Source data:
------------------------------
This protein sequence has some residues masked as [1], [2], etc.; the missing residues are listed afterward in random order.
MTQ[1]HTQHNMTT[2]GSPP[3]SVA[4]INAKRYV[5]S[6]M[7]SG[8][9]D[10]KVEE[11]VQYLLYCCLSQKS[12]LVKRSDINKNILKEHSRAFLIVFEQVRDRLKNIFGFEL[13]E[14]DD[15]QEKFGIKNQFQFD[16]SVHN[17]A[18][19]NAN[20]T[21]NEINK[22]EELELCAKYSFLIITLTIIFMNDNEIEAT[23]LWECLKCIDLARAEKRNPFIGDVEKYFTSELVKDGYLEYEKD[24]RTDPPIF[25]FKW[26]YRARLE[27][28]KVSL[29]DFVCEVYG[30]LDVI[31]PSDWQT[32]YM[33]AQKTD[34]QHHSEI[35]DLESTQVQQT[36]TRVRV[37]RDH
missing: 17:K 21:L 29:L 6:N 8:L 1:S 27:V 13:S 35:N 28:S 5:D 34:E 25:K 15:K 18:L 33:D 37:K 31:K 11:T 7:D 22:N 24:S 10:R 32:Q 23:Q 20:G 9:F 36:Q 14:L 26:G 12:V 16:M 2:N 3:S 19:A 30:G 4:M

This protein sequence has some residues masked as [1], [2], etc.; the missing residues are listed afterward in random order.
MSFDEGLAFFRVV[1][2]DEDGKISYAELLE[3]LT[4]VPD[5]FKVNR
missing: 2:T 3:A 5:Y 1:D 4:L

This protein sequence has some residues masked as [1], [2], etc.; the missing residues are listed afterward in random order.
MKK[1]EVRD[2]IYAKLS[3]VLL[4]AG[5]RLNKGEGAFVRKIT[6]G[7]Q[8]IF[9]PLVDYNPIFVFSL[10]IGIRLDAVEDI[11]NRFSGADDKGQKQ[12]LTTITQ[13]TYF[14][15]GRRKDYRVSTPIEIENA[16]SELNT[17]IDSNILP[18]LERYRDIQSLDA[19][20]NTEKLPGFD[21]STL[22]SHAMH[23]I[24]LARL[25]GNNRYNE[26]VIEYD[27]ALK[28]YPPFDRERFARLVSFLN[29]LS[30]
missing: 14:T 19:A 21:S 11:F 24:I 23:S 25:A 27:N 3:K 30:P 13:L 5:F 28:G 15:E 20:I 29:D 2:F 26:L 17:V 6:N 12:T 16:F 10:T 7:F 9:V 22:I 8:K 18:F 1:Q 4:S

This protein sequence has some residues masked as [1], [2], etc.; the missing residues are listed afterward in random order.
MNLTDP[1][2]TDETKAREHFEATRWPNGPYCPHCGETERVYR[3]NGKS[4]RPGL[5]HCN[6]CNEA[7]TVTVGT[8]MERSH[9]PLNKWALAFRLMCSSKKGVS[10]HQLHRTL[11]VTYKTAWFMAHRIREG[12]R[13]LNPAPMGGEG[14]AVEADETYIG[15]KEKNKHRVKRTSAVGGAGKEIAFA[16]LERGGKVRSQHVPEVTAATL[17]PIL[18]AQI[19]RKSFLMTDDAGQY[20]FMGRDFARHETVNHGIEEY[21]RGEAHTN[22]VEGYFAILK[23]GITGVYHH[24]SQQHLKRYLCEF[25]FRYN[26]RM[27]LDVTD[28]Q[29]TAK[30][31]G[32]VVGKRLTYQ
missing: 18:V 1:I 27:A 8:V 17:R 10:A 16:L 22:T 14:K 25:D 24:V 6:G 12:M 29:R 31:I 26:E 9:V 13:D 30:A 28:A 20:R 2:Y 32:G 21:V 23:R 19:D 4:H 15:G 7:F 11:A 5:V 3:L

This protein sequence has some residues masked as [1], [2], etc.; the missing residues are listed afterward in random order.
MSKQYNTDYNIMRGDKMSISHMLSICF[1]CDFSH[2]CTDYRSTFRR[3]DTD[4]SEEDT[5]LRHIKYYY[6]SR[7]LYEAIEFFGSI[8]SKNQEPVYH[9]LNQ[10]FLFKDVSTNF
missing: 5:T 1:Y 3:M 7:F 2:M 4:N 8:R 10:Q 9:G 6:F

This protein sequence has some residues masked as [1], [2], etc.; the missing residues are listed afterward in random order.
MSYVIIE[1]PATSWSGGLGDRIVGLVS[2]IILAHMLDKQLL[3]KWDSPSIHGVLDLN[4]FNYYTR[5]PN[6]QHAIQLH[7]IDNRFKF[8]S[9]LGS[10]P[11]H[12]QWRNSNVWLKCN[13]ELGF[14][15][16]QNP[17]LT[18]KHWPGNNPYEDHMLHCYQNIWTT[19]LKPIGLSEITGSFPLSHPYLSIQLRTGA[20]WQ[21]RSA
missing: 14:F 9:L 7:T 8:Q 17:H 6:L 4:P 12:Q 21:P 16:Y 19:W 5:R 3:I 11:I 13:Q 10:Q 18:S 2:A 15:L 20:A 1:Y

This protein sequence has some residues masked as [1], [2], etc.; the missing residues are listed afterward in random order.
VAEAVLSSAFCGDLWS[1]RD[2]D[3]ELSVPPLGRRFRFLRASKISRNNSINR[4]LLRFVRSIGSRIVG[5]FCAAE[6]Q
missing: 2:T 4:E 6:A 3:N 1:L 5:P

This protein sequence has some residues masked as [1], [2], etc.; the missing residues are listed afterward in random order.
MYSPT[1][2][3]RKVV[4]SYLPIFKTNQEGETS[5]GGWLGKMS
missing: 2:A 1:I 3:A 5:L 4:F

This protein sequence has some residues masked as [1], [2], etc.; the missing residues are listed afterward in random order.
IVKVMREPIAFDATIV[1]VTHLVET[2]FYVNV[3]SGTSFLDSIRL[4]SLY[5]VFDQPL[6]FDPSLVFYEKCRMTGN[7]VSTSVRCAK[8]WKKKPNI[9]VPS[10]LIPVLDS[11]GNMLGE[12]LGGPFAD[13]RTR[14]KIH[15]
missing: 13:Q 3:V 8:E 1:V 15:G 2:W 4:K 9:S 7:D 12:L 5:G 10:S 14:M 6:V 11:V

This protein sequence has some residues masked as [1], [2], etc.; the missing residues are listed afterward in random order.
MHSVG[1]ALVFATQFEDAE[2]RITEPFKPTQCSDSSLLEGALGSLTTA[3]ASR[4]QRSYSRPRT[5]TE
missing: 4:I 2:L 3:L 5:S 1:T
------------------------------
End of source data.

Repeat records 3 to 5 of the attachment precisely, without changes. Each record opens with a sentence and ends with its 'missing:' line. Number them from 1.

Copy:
This protein sequence has some residues masked as [1], [2], etc.; the missing residues are listed afterward in random order.
MKK[1]EVRD[2]IYAKLS[3]VLL[4]AG[5]RLNKGEGAFVRKIT[6]G[7]Q[8]IF[9]PLVDYNPIFVFSL[10]IGIRLDAVEDI[11]NRFSGADDKGQKQ[12]LTTITQ[13]TYF[14][15]GRRKDYRVSTPIEIENA[16]SELNT[17]IDSNILP[18]LERYRDIQSLDA[19][20]NTEKLPGFD[21]STL[22]SHAMH[23]I[24]LARL[25]GNNRYNE[26]VIEYD[27]ALK[28]YPPFDRERFARLVSFLN[29]LS[30]
missing: 14:T 19:A 21:S 11:F 24:I 23:S 25:A 27:N 3:K 30:P 13:L 5:F 28:G 15:E 20:I 29:D 2:F 26:L 17:V 6:N 12:T 16:F 10:T 7:F 9:V 22:I 8:K 18:F 1:Q 4:S

This protein sequence has some residues masked as [1], [2], etc.; the missing residues are listed afterward in random order.
MNLTDP[1][2]TDETKAREHFEATRWPNGPYCPHCGETERVYR[3]NGKS[4]RPGL[5]HCN[6]CNEA[7]TVTVGT[8]MERSH[9]PLNKWALAFRLMCSSKKGVS[10]HQLHRTL[11]VTYKTAWFMAHRIREG[12]R[13]LNPAPMGGEG[14]AVEADETYIG[15]KEKNKHRVKRTSAVGGAGKEIAFA[16]LERGGKVRSQHVPEVTAATL[17]PIL[18]AQI[19]RKSFLMTDDAGQY[20]FMGRDFARHETVNHGIEEY[21]RGEAHTN[22]VEGYFAILK[23]GITGVYHH[24]SQQHLKRYLCEF[25]FRYN[26]RM[27]LDVTD[28]Q[29]TAK[30][31]G[32]VVGKRLTYQ
missing: 18:V 1:I 27:A 8:V 17:R 10:A 16:L 22:T 14:K 25:D 24:V 6:G 12:M 29:R 31:I 26:E 9:V 13:D 30:A 28:A 20:R 2:Y 32:G 21:V 23:R 19:D 4:H 15:G 7:F 11:A 5:V 3:L

This protein sequence has some residues masked as [1], [2], etc.; the missing residues are listed afterward in random order.
MSKQYNTDYNIMRGDKMSISHMLSICF[1]CDFSH[2]CTDYRSTFRR[3]DTD[4]SEEDT[5]LRHIKYYY[6]SR[7]LYEAIEFFGSI[8]SKNQEPVYH[9]LNQ[10]FLFKDVSTNF
missing: 5:T 1:Y 3:M 7:F 2:M 4:N 8:R 10:Q 9:G 6:F